Mindfulness is awesome; with it we can re-train our brains. It’s really easy to do, it – for me – helps massively with stress reduction and you can do it anywhere. What’s not to like?
Ruby’s book on the subject is brilliant, I listened to her read the audio version and there are numerous laugh out loud moments. She explains her disdain of any ‘hippy shit’ and delves into the science. It’s funny, touching and possibly life changing. If you’re depressed or stressed out I’d thoroughly recommend it.
It’s hard to explain this book. Entertaining, geek rally cry wrapped with a self-help theme.
It’s a bit silly in places and Chris’ writing style might not resonate – I’d never heard of him but he’s a comedian who made me laugh anyway – also some of the self-help stuff won’t come as a surprise but I did really enjoy reading it and I feel sure there’s actionable advice for most of us to be had here.
If you’re a designer or developer with the skills to ship products for your clients why not ship products for yourself? Could you do it instead of your freelance or consulting business?
This book is a well-paced read that lays it all out for you on a plate; all you need to do is add the ideas.
As Rachel puts it:
This isn’t a book about “doing a startup”. This is a business book about diversifying your income as a freelancer, agency owner or possibly even as an employee. It is a practical book based on my own experience and also research into other similar businesses. I cover the real nuts and bolts of doing this along with actions you can take as you bring your own products to launch.
If you’re thinking of shipping your own products then start here. This book will save you a bunch of your limited time and get you up to speed really quickly.
I got to read this book when it was launched on Amazon for free for a week to generate some initial buzz.
Once I’d got over the slightly grand title – $1m, over three years and oh that’s dollars so *gets calculator out* an average of £200k per year – I chomped through it cover to cover.
This book came at a really good time for me as I was about to scale my agency and it was confidence inspiring to see a lot of my own thinking validated. If you are a freelancer or consultant looking to step things up then this book is a really good sanity check that is packed full of valuable & actionable insights.
Like anyone else I have a fair few decent articles flow past me every day. These are a few of the ones where some of the content stuck with me enough to remember it when collating this list.
acknowledge your special sauce and hire people only when they help you do what you do best and uniquely. Don’t worry about replicating yourself, focus instead on leveraging yourself.
I like this: you can scale your team up but make sure you don’t abdicate all responsibility. Roger that.
Slightly dodgy title notwithstanding I liked how the value proposition of the internet got distilled into a single paragraph:
the internet is “a giant machine designed to give people what they want.” It’s not a utopia. It’s not magical. It’s simply an engine of convenience. Those who can tune that engine well — who solve basic human problems with greater speed and simplicity than those who came before — will profit immensely. Those who lose sight of basic human needs — who want to give people the next great idea — will have problems.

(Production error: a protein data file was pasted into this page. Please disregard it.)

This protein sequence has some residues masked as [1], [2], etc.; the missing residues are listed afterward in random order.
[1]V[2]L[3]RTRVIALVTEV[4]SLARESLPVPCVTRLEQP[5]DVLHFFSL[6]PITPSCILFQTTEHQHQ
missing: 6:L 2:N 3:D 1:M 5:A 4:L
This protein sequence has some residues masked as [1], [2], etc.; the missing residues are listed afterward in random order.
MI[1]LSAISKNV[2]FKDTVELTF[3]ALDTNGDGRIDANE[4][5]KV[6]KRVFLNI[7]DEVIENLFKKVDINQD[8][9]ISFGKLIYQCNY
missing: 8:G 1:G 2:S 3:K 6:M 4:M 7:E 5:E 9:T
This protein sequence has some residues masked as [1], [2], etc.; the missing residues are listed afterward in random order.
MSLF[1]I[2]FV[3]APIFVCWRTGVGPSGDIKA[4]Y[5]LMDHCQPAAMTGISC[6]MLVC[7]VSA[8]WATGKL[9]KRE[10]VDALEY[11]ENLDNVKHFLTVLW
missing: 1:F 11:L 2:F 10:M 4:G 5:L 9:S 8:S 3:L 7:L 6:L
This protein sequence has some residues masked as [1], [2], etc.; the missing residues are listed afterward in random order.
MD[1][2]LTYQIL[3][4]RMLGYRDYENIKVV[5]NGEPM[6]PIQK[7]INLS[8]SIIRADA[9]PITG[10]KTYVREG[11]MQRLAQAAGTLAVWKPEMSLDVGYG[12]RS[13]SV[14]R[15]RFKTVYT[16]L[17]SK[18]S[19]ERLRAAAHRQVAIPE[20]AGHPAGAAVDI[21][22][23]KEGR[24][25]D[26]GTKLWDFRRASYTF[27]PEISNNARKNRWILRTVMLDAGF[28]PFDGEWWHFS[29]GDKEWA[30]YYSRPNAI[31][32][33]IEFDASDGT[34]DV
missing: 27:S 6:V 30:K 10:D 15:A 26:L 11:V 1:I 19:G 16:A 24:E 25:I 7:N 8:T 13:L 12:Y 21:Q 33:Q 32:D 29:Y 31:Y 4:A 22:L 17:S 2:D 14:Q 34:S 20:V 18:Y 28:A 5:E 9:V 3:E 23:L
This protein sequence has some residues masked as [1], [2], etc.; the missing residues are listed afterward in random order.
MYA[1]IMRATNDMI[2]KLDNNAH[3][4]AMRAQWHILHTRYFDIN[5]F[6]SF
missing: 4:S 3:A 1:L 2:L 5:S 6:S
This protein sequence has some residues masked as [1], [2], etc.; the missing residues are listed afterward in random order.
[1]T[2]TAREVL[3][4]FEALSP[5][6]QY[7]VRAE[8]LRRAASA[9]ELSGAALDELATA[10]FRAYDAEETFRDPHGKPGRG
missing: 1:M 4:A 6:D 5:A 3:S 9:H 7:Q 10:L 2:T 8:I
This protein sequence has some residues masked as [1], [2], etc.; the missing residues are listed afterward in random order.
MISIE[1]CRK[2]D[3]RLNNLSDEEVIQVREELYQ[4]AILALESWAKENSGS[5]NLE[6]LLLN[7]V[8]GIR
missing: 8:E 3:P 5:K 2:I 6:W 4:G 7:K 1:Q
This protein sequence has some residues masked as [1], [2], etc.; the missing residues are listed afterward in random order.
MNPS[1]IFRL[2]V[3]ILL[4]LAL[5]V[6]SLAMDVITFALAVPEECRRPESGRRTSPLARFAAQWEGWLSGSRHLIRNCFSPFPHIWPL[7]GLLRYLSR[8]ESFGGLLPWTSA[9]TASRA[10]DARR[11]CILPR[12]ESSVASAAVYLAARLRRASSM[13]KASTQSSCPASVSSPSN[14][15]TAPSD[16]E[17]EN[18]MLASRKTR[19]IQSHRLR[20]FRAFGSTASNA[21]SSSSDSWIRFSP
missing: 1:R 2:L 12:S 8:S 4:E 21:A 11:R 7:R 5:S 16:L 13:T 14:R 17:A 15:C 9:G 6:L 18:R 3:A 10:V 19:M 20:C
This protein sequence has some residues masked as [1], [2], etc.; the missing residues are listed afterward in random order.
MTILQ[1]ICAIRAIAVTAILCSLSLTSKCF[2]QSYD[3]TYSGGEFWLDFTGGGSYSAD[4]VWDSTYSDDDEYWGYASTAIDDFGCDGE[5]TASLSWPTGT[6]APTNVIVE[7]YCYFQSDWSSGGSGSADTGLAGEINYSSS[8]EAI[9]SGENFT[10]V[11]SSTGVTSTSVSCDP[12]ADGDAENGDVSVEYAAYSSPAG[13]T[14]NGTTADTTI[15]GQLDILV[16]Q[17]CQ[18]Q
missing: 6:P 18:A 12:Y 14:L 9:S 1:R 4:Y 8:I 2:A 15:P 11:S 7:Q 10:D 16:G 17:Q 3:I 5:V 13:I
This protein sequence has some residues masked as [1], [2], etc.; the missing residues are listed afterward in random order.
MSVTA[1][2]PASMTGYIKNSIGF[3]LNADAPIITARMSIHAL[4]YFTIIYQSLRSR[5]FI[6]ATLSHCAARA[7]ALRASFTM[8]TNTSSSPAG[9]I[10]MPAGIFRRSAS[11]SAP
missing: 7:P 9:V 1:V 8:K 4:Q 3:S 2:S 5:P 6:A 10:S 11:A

“We often think of the internet enables you to do new things,” Williams said. “But people just want to do the same things they’ve always done.”
With the money shot being:
“Here’s the formula if you want to build a billion-dollar internet company,” he said. “Take a human desire, preferably one that has been around for a really long time…Identify that desire and use modern technology to take out steps.”
This is a good list. I don’t think I suffer from all of these failings but number 1 jumped out: Using “guys” to mean “people”
As the author Kat – couldn’t find last name – states:
Many women don’t notice or mind this, but to some in our male-dominated field it can be a tiny, pointed reminder of the extra work they have to do just to fit in, be seen, be taken seriously.
Busted, sorry. Needless to say I’ll working hard to stop doing this in future.
Stuff by me
I managed to get a couple of posts published on blogs you may have even heard of:
What is Vagrant and Why Should I Care – 24 Ways
JSDI – The Pastry Box Project
I attended a few conferences this year here’s a list of my favourites (after Shropgeek Revolution of course, which you should all go to next year)
Following on from his Shropgeek talk the previous year Joel Hughes put on this a single-day conference in Cardiff warmed up by what must have been a gruelling roadshow tour around the country speaking at local grass-root events.
It was a great day with accessible speakers and a fantastic crowd of attendees who, like me, are running their own show. I think I got as much out of the ‘corridor track’ as I did the main talks.
Organised by Rob Walling and Mike Taber from Startups For The Rest Of Us, MicroConf was a 2 day conference in Prague for bootstrapped micro businesses.
The quality of the speakers was top drawer and we had to wheel the value out in barrow loads afterwards – as a taster here’s a write-up of Rachel Andrew’s talk – but trumping even that was the amazing group of attendees. I’ll admit that I was suffering from a bit of imposter syndrome before attending because I have not shipped anything resembling a product but it turns out a sizeable proportion of the people I spoke with were in a similar position. I had many great conversations and left feeling inspired to apply a lot of things I’ve been learning over the past year to my consulting business.
With a year of consolidation behind me I’m really looking forward to 2015 and getting my hands dirty on the internals of my business. Amongst other things I’ll be:
- building a permanent base for my newly expanded team in Shrewsbury (though most people will still work remotely)
- marketing my business for the First Time Ever and really relishing the challenge
- recording season 2 of Backendy
- launching one or two productised service offerings
I hope you have a great 2015.